Student teaching is a crazy chapter in a baby teacher's life-- you're still in college, but not really, and can you even do this, and why aren't there enough hours in the day, and there definitely enough hours for you to maintain solid contact with your human support system, and graduation is almost here and what are you going to do with your life, anyway, and did you even remember to eat today? A stipend could reduce worries by a hair and serve as a gesture of support for your professional choice.
Most importantly, it could reduce, by even a little bit, financial barriers to entering the profession. It may just seem like nickels and dimes, but if you're going to be a teacher, getting used to nickels and dimes will be valuable.
David Donaldson from the National Center for Grow Your Own goes a step further. "Why shouldn't you be allowed to become a teacher for free and get paid while doing it?" https://civicmedia.us/podcast/planting-the-seeds/ReplyDelete
I don’t think school districts should be paying student teachers. The district is required to have a supervising teacher present every day the student teacher is there. If the college/university wants to offer a stipend or reduction in fees as part of student teaching, that’s on them, but you cannot expect public school taxpayers to subsidize student teachers.ReplyDelete
Once again, this is why we can't have nice things. The basic excuse not to pay teachers is that we are too cheap and don't value their work. That the supervising teacher has to do work doesn't matter (they need to paid for that too!)ReplyDelete
The requirement to get my certificate was that I had to be in control of a classroom for eight weeks. My cooperating teacher wasn't involved in the day to day work of the classroom during that time. I assume other states are similar. There was a four week period to release control before and after. I was also in the classroom for six months total as an alternative route teacher. I was doing useful work.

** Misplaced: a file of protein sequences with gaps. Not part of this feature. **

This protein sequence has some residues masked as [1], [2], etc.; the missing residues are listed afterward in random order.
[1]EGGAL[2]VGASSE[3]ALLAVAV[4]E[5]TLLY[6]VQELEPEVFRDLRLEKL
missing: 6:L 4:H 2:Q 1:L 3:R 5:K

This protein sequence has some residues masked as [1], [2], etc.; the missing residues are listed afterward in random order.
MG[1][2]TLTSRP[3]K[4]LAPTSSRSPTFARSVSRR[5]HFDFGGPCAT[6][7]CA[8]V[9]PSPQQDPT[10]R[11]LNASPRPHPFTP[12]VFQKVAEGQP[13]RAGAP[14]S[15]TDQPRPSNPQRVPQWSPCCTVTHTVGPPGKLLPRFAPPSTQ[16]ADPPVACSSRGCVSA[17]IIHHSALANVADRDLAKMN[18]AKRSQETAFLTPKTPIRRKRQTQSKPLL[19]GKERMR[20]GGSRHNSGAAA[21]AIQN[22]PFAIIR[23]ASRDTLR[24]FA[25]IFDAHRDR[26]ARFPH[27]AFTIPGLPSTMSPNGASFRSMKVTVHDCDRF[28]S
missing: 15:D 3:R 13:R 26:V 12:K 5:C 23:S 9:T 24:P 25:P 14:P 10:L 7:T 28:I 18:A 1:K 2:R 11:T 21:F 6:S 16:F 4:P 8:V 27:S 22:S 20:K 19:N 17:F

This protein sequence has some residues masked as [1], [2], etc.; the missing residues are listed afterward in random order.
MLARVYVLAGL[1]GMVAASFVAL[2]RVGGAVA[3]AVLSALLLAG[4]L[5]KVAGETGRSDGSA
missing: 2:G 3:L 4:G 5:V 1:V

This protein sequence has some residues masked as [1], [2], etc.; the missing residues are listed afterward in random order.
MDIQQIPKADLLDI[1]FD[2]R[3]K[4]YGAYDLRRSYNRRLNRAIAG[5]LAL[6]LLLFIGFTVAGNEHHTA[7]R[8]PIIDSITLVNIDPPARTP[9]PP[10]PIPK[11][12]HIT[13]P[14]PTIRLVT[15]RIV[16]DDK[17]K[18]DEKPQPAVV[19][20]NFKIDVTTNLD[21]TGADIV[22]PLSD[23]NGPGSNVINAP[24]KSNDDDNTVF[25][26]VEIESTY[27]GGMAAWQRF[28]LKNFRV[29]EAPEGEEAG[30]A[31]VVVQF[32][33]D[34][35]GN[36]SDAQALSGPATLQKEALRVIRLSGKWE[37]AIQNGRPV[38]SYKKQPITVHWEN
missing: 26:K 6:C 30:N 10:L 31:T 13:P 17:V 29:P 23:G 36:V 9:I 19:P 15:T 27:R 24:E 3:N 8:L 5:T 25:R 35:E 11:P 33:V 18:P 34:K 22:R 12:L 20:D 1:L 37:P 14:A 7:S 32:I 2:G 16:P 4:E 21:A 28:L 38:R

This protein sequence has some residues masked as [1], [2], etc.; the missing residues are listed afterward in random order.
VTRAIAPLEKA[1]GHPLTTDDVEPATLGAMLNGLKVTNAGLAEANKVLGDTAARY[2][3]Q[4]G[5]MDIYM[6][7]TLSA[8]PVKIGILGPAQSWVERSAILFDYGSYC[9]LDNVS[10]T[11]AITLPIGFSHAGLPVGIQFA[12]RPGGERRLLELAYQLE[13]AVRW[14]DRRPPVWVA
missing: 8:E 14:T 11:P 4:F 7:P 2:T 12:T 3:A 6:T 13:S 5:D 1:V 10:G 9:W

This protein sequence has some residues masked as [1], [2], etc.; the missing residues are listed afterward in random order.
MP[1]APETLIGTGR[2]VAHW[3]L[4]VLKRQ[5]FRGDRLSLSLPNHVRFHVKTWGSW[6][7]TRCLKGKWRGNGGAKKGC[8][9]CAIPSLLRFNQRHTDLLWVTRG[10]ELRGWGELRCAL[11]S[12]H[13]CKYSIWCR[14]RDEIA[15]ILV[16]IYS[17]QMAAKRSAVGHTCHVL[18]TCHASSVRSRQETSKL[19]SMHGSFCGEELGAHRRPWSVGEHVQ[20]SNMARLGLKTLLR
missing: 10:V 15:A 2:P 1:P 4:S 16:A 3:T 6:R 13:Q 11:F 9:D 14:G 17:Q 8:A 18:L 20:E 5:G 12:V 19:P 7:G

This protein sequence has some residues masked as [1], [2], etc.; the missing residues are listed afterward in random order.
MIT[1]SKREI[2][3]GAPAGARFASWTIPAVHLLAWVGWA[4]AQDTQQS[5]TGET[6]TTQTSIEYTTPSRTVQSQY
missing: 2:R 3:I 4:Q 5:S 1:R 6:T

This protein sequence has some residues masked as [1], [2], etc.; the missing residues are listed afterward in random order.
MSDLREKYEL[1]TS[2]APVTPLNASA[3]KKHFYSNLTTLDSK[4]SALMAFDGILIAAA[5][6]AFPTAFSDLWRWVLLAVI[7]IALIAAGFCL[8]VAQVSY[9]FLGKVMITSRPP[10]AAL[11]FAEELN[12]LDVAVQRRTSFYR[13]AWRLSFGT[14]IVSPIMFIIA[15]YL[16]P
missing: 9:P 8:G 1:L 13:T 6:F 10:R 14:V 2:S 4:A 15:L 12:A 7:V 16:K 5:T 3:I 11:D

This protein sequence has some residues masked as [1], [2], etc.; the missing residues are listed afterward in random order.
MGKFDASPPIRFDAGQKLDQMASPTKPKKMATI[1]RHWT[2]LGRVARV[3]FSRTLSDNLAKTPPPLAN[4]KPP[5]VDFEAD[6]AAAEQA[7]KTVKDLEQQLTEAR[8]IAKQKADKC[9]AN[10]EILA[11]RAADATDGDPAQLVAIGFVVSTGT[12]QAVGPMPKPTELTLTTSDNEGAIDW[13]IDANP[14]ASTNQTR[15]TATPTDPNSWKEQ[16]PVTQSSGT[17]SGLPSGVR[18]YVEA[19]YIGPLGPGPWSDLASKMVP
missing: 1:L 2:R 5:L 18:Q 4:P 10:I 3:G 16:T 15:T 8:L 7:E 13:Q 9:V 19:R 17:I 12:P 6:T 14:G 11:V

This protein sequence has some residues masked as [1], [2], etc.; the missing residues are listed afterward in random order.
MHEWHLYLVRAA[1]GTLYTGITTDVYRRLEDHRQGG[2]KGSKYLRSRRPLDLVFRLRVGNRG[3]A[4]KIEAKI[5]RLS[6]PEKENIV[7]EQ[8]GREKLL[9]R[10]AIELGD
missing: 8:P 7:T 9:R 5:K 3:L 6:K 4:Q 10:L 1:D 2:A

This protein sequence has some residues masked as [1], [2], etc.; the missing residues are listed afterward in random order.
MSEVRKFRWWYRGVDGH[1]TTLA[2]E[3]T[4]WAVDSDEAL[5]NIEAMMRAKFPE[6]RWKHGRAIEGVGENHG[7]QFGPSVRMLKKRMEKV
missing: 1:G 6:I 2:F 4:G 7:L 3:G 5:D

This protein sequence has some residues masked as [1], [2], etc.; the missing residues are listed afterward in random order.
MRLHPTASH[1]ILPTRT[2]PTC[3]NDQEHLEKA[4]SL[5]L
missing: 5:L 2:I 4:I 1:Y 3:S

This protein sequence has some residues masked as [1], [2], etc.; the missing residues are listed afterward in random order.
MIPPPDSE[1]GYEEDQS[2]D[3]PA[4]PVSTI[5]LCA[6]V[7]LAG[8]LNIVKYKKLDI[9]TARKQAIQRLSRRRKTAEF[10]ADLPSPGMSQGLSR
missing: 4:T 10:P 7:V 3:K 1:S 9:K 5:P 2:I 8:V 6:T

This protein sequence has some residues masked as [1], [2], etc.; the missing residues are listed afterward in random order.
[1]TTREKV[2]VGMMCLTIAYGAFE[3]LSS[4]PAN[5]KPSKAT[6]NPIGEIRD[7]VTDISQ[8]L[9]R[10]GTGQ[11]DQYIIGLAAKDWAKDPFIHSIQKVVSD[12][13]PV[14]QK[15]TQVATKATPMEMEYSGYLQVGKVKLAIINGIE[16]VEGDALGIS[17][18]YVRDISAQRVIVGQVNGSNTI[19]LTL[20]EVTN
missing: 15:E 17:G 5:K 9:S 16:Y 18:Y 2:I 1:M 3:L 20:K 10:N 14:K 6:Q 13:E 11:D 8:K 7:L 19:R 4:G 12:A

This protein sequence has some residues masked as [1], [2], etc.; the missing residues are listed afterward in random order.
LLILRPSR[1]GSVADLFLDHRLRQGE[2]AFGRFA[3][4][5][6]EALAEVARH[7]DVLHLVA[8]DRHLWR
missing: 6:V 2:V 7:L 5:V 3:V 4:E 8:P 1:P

Either you want a diverse group of trained, qualified teachers or you don't. If you do, you pay them like other fields do as apprentices.
When I student taught in the mid-nineties, my biggest complaint was not that I wasn’t being paid, it was that I paid more than $5000 out of state tuition to have a single seminar class taught by two TAs. The bulk of my instruction was being given by the two certified teachers I student taught with, each of whom received $150 for them instructing me for half a semester. I also paid housing, food, teaching supplies as always, and we got a lecture on how we needed to dress professionally. It was incredibly expensive for me and the people doing most of the work, my cooperating teachers, got virtually nothing.ReplyDelete
Classmates in other fields were utterly shocked that student teachers didn’t get paid during their internships, and when they found out we also had to pay full tuition for the privilege they were flabbergasted.
Even a small stipend or a reduction in tuition would have been a boon. The disrespect of not being paid and the situation it set us up in - to expect to be poorly paid, to provide our own supplies for students, and to work flat out for 60 hours or more a week - seems to justify the generally poor treatment of teachers. I think a stipend paid by the federal or state government might actually address some of the ongoing issues.